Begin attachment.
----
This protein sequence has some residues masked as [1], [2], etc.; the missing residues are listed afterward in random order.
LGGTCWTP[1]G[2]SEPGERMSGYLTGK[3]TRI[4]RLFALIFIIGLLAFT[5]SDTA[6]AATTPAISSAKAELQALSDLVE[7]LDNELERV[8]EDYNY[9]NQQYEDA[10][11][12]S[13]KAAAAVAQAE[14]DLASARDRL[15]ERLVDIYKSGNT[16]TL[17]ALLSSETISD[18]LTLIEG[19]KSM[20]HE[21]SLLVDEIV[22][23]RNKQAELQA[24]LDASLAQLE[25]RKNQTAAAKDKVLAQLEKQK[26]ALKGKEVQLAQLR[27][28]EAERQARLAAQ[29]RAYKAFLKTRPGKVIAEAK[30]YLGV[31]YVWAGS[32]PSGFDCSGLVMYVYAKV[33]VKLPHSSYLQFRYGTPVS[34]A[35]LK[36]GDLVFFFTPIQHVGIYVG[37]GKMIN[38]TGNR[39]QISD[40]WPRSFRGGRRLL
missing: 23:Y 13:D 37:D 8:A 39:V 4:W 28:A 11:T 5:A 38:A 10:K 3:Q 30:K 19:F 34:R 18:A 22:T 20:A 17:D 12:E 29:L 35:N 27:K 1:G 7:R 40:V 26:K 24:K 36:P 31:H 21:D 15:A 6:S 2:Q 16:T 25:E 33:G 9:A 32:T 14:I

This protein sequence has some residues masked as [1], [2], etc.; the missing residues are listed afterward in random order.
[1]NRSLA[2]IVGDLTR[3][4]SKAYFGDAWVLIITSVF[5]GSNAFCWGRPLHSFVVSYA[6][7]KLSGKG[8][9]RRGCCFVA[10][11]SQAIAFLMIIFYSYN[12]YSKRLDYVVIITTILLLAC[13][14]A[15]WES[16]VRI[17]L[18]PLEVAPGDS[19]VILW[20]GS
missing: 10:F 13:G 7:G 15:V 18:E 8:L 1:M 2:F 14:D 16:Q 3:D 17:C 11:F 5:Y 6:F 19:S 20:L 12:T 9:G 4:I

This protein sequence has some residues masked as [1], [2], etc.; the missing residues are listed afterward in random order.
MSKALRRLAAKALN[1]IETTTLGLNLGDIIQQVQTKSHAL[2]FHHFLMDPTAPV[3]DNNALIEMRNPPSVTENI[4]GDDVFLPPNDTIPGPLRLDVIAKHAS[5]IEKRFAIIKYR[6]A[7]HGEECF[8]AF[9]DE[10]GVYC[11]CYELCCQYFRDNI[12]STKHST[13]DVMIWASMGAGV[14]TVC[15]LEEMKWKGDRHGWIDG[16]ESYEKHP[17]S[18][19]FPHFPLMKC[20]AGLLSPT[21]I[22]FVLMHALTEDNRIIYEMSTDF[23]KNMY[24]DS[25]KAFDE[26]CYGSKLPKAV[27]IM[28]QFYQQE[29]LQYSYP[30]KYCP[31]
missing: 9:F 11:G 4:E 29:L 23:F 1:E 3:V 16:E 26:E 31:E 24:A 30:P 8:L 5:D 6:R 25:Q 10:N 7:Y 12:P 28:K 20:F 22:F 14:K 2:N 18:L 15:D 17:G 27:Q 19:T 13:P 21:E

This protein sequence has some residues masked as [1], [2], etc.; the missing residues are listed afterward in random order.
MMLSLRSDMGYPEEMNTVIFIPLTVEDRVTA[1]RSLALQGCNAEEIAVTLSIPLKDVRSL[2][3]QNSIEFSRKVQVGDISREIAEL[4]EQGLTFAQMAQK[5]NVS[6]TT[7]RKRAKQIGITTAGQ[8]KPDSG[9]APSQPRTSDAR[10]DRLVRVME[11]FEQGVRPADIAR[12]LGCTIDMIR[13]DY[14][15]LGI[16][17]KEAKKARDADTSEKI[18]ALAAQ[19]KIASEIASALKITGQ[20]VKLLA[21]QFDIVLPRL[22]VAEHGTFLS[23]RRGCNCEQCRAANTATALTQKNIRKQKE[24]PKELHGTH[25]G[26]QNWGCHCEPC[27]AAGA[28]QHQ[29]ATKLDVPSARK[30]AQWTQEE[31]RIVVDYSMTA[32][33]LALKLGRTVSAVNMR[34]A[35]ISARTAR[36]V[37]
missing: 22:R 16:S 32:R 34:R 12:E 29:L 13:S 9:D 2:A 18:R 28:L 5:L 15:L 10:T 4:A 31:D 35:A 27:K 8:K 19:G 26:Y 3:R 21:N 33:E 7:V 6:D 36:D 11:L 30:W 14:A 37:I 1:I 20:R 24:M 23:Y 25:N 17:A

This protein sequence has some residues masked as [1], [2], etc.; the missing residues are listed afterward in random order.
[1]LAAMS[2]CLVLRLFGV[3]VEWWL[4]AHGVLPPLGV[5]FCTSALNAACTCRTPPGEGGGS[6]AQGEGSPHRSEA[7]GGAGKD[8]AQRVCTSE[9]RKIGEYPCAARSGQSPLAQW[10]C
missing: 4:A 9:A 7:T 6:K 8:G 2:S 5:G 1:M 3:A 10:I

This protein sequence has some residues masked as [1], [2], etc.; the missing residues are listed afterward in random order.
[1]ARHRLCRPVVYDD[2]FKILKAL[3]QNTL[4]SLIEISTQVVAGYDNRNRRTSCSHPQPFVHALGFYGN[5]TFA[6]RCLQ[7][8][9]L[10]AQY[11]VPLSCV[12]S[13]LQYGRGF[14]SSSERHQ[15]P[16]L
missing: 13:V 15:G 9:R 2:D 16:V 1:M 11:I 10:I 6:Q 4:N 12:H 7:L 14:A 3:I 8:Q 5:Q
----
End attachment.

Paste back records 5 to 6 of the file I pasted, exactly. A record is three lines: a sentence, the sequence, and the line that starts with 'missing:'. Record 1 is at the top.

This protein sequence has some residues masked as [1], [2], etc.; the missing residues are listed afterward in random order.
[1]LAAMS[2]CLVLRLFGV[3]VEWWL[4]AHGVLPPLGV[5]FCTSALNAACTCRTPPGEGGGS[6]AQGEGSPHRSEA[7]GGAGKD[8]AQRVCTSE[9]RKIGEYPCAARSGQSPLAQW[10]C
missing: 4:A 9:A 7:T 6:K 8:G 2:S 5:G 1:M 3:A 10:I

This protein sequence has some residues masked as [1], [2], etc.; the missing residues are listed afterward in random order.
[1]ARHRLCRPVVYDD[2]FKILKAL[3]QNTL[4]SLIEISTQVVAGYDNRNRRTSCSHPQPFVHALGFYGN[5]TFA[6]RCLQ[7][8][9]L[10]AQY[11]VPLSCV[12]S[13]LQYGRGF[14]SSSERHQ[15]P[16]L
missing: 13:V 15:G 9:R 2:D 16:V 1:M 11:I 10:I 6:Q 4:N 12:H 7:L 14:A 3:I 8:Q 5:Q